Overall I thought this was a reasonable paper! Classic, even.

Outline and Explain Two Theoretical Problems of Using Social Surveys in Social Research

Firstly, social surveys suffer from the imposition problem, closed questions limits what respondents can say Interpretivists argue respondents have diverse motives and it is unlikely that researchers will think up every possible relevant question and every possible, response, thus questionnaires will lack validity.

This is especially true for more complex topics such as religions belief – ticking the ‘Christian’ box can mean many different things to many different people, for example.

Interpretivists thus say that surveys are socially constructed—they don’t reflect reality, but the interests of researchers

However, this is easily rectified by including a section at the end of questionnaires in which respondents can write their explanations.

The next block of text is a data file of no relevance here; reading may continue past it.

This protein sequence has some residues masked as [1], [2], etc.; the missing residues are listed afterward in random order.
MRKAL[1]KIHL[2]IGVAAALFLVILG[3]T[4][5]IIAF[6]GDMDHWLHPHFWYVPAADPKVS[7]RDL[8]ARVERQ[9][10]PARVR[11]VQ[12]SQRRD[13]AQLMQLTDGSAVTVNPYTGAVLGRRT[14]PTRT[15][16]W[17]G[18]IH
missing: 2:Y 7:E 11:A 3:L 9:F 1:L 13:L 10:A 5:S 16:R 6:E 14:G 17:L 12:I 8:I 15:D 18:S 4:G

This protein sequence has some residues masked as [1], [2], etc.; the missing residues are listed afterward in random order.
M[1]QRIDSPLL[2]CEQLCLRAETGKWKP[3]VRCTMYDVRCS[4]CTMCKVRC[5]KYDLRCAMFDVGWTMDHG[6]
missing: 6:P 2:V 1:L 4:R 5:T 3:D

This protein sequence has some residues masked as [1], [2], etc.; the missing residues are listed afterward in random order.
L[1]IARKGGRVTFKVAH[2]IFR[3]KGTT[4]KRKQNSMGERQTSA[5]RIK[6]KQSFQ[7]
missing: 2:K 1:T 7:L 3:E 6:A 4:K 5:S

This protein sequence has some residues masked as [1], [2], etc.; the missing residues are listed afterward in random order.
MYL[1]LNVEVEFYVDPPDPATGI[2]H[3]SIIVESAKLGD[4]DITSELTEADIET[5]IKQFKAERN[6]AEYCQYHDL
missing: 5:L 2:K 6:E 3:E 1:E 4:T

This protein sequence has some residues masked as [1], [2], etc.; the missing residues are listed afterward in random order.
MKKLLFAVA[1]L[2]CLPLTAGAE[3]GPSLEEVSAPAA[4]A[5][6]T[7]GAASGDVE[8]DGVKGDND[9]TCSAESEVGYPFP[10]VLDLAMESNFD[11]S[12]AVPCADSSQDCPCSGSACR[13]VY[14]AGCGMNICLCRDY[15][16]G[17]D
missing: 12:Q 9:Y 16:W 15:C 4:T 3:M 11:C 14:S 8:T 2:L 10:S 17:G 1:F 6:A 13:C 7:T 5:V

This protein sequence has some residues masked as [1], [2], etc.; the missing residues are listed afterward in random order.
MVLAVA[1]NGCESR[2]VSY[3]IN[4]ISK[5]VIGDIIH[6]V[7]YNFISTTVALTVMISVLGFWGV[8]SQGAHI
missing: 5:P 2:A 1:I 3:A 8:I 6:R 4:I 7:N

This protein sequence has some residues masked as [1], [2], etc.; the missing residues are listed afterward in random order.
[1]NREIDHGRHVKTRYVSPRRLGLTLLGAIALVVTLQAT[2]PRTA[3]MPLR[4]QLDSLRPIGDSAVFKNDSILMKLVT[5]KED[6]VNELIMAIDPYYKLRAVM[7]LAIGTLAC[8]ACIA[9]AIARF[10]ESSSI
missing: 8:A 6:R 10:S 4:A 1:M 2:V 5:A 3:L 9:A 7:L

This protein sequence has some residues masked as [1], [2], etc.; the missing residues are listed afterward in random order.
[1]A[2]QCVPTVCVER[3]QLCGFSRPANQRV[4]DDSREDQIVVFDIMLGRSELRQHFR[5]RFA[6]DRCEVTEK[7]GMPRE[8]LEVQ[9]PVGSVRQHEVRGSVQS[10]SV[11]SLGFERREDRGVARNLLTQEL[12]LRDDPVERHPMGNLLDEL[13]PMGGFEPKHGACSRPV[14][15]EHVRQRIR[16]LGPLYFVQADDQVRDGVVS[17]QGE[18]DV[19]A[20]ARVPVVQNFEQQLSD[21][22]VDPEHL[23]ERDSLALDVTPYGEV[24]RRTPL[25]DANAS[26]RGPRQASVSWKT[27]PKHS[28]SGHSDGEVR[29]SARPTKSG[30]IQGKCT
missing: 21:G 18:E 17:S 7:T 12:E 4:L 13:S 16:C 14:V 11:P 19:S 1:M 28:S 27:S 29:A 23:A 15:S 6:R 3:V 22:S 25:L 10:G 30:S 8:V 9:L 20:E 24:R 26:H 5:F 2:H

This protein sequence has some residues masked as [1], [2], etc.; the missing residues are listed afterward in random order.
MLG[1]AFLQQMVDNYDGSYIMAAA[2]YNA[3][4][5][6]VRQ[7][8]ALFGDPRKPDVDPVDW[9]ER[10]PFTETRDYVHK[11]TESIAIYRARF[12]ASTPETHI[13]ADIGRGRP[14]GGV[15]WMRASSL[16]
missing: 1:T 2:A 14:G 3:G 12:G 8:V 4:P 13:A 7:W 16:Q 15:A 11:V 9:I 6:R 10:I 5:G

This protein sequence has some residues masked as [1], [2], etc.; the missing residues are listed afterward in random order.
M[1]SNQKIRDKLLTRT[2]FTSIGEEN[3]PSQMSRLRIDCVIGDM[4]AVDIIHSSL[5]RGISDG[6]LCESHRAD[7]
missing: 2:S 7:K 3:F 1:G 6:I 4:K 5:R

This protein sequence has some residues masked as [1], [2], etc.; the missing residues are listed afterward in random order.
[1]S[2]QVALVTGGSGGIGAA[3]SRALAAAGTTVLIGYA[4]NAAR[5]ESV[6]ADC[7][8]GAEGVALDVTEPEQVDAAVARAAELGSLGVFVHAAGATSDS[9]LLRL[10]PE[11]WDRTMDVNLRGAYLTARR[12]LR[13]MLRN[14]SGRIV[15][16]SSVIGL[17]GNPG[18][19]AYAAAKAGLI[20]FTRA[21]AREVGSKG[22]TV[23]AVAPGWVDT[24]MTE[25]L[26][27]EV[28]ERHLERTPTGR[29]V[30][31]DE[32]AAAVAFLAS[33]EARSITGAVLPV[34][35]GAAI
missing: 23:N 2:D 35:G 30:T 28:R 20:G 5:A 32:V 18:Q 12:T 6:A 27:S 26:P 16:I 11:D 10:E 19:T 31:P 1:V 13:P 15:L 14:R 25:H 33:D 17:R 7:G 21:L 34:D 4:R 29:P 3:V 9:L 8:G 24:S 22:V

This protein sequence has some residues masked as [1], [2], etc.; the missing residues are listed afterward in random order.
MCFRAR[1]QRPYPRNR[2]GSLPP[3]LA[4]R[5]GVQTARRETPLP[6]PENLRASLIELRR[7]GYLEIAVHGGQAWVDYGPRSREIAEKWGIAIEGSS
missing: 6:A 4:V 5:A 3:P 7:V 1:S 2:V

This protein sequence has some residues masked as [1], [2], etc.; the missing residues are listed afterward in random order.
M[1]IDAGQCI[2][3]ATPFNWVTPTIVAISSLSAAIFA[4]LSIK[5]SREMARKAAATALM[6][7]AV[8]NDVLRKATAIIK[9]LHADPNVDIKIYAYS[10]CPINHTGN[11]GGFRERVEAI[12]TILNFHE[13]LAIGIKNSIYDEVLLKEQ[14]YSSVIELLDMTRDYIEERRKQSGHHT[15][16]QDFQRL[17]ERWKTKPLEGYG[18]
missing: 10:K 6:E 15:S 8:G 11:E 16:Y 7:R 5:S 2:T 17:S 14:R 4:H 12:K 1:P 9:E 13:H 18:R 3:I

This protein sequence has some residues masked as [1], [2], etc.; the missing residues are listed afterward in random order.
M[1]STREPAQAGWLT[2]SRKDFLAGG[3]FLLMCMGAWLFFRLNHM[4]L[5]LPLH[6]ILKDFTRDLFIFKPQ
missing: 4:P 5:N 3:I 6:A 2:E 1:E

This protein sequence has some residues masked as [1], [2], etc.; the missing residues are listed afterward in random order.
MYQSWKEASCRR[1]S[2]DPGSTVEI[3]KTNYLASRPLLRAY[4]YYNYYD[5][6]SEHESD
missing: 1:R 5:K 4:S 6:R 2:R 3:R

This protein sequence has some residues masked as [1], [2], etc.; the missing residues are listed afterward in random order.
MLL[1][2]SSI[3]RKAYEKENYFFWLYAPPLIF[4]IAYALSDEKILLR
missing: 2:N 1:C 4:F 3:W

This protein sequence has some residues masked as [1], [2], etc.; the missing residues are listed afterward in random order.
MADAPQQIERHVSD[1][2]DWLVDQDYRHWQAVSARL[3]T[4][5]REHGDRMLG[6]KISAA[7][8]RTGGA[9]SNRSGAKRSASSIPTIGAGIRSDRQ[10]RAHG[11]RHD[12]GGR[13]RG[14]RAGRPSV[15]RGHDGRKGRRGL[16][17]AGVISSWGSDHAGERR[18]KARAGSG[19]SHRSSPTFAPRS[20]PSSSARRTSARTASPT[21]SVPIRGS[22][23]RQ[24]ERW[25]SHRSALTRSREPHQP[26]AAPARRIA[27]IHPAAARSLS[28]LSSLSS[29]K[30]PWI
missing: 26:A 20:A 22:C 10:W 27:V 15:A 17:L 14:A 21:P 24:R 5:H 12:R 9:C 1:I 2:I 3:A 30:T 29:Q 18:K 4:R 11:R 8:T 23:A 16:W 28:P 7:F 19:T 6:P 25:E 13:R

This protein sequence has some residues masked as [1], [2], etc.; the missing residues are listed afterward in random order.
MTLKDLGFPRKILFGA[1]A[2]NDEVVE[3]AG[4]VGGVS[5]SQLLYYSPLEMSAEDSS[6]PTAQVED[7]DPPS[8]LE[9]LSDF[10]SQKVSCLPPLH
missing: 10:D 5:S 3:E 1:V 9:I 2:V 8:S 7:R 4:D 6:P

Secondly, self-completion surveys can also suffer from poor representativeness…

Postal questionnaires can suffer from a low response rate, and samples might be self-selecting— due to the illiterate or people who might be ashamed/ scared to return questionnaires on sensitive topics.

Also, you can’t check who has filled them in, so surveys may actually misrepresent the target population.

However, it is possible to rectify this with incentives and booster samples.

The above is a suggested response to a possible 10 mark ‘pure methods’ question which might come up on either paper 1 or 3 of the AQA’s A Level Sociology Papers. It follows the basic formula – make a point, develop it twice, and then evaluate it (which to my mind seems to work well for ‘pure methods’ 10 mark questions. 

Theory and Methods A Level Sociology Revision Bundle 

If you like this sort of thing, then you might like my Theory and Methods Revision Bundle – specifically designed to get students through the theory and methods sections of  A level sociology papers 1 and 3.

Contents include:

  • 74 pages of revision notes
  • 15 mind maps on various topics within theory and methods
  • Five theory and methods essays
  • ‘How to write methods in context essays’.